On the Road Again!
It’s clear some people are hitting the road—and driving straight to our little beach town. Though COVID-19 has made for somewhat subdued vacationing, it’s good to feel even a little of the vibrancy that visitors bring to our shore.
We may also be feeling a little wanderlust. After all, if folks can travel to visit us, how about some get-aways of our own? We might be able to do that—if we’re deliberate about the details.
Destination: International travel is basically a non-starter just now—at least for US travelers. We need to be mindful about choosing even a domestic destination: COVID-19 hot spots keep popping up; avoiding them needs to be a priority. Some places would require we self-quarantine for a couple weeks upon arrival. Know this before crossing that state line.
Mode of Travel: Distance and/or the time available may require flying. Many destinations, though, require a decision: is it safer to board a flight, or drive for a few days?
Leaving on a jet plane.... Check to see what various airlines are doing to keep passengers (and staff) safe. Are they filling middle seats? Many airlines began to do so in recent weeks; Delta, for one, has committed to blocking middle seats and restricting the number of passengers on flights through September 30.
When flying: wear a mask. Bring disinfectant wipes and clean the seatbelt buckle, tray table, and anything else we’ll touch. Pack a small container of hand sanitizer and use it liberally. Keep hands away from faces. Avoid the bathroom if possible; if not, wash hands really well and apply more hand sanitizer once back at our seat.
What about breathing recirculating air? So long as the plane’s ventilation system is running, air is refreshed (outside air is pulled in, replacing inside air) often and efficiently. If the system isn’t running—e.g., when sitting on the tarmac for an extended period—it isn’t refreshed at all. Keep the little air vent above the seat open at all times.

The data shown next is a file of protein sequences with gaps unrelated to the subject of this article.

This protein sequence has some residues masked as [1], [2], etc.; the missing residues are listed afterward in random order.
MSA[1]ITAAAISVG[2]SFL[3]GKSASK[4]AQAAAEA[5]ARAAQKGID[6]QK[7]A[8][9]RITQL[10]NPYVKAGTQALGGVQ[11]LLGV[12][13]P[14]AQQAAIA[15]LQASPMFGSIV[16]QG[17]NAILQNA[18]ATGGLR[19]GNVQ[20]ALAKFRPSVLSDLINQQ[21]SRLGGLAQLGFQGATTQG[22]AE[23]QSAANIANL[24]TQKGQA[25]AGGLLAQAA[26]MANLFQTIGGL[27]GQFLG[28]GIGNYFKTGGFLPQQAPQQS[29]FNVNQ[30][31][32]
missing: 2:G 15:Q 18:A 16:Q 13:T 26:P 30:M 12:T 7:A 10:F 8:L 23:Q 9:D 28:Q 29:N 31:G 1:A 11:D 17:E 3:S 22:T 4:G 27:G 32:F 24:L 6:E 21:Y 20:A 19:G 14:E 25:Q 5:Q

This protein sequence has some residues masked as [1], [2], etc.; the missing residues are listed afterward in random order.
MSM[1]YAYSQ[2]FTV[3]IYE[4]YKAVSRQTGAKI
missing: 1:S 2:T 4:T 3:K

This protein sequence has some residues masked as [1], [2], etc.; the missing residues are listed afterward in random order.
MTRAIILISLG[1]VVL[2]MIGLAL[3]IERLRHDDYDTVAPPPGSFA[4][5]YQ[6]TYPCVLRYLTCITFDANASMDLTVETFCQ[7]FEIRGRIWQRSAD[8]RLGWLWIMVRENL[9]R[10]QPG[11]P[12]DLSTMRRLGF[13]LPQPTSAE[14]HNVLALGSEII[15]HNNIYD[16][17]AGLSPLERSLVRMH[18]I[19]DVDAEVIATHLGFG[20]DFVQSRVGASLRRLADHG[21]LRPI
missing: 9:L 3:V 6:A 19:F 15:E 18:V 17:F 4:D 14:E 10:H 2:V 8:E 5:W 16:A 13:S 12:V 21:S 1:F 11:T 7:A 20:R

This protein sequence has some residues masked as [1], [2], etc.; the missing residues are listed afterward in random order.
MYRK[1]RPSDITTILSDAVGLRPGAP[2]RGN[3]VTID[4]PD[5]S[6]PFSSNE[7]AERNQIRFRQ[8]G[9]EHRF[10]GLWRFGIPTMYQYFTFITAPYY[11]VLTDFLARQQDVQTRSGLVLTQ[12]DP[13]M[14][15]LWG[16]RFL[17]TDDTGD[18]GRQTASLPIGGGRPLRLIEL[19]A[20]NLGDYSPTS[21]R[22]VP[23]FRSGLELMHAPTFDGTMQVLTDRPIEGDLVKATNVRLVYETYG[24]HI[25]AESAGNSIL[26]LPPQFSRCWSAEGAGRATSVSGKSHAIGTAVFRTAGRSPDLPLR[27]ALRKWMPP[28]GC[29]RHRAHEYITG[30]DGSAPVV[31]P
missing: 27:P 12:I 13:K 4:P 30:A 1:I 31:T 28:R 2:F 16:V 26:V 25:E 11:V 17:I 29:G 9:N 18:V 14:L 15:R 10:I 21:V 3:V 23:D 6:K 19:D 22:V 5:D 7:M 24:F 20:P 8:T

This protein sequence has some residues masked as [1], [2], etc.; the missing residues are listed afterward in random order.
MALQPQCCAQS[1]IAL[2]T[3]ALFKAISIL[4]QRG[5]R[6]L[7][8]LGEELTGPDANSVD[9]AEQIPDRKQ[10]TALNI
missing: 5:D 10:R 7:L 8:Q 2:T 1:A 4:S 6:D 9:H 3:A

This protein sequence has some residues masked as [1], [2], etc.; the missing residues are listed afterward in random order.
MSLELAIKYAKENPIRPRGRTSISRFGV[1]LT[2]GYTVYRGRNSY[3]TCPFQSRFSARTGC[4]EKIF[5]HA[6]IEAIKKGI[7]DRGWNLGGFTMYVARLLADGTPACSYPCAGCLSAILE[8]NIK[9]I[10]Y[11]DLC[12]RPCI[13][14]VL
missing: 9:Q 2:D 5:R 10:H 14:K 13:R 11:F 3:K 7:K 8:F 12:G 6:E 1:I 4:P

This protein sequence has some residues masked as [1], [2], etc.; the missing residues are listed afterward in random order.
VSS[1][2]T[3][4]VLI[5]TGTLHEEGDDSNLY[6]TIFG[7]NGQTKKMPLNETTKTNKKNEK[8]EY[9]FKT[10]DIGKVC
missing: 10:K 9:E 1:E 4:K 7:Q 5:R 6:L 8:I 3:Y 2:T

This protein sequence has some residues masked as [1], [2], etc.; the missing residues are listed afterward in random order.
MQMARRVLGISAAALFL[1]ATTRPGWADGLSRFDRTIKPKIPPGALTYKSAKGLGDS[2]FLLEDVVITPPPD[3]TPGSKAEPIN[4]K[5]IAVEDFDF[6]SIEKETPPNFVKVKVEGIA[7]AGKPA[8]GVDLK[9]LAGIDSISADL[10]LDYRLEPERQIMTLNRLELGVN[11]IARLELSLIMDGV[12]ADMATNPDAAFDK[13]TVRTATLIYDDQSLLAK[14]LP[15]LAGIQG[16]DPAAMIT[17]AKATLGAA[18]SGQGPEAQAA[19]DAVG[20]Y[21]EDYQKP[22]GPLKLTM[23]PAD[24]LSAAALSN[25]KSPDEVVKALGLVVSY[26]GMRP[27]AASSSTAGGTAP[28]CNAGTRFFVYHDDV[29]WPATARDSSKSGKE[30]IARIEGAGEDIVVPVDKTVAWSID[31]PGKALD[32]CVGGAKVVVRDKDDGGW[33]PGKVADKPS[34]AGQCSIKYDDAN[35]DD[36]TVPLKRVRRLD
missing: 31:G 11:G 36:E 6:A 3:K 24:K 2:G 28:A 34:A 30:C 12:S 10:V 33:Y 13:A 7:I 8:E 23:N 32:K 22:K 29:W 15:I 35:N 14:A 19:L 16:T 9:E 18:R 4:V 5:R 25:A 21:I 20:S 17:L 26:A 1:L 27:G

Getting our kicks on route 66.... When driving, there are lots of things to consider. We should occupy a car only alone or with members of our household: a car is a “small, contained space,” so is potentially high-risk. If our travel involves multiple households, it’s safest if each household occupies its own vehicle.
If people from more than one household do share a vehicle, find ways to refresh the air. Drive with the windows open or use the car’s ventilation system to draw in outdoor air. Everyone in the car needs to wear a mask. If possible, keep the number of occupants small enough (and the vehicle large enough) that the driver and passenger(s) can physically distance.
Nature’s call will require a visit to a rest stop or other public facility. Find one that’s not crowded. Other people are the source of most infections; we don’t want to be packed into a tight indoor space with lots of them. Wear a mask, make the visit as short as possible, wash hands, and use a hand sanitizer immediately after leaving the facility.
How about refueling—both gas tanks and ourselves? The gas tank is the easier of the two: wear gloves at the pump, pay at the pump, and sanitize hands afterward.
And ourselves? To date, there’s no evidence anyone has contracted coronavirus from food. The risks derive from other diners, not food. Packing our own food is good; so too is take-out. Shopping at the grocery for a meal works—many are large enough to avoid extended, close contact with other shoppers. Wherever we’ve foraged for food, eating outdoors is best. Picnic, anyone?
Yearning for a dine-in restaurant meal? Choose one where masks are required, and try to sit outdoors. If outdoors isn’t an option, sit as far away from other people as possible. Avoid lingering over the meal: it’s all about limiting time spent in enclosed spaces with other people.
Accommodations: What about overnight stays? Try an RV. It’s a large vehicle—we can spread ourselves out. It offers a kitchenette for meal prep. We can sleep in it, avoiding hotel rooms. It has a self-contained bathroom.
If an RV is out, camp in a tent or cabin, keeping ourselves largely outdoors. Just be mindful of those public restrooms and shower houses, observing usual precautions.
Staying with friends or family? Special considerations may apply. Is anyone in either household high-risk? If so, we may want to consider staying elsewhere. If opting for a hotel, call before reserving a room to see what safe practices it’s implemented and plan to supplement those with our own safe practices. Avoid tight common spaces—e.g., elevators or crowded lobbies.
Eager to answer the call of the open road (or friendly skies)? It can be done—admittedly, at heightened risk. But with planning, preparation, and mindful practices we can mitigate the risks. Happy trails! ▼
Marj Shannon is an epidemiologist and wordsmith who has devoted her life to minutiae. She reports that yes, the devils are in the details.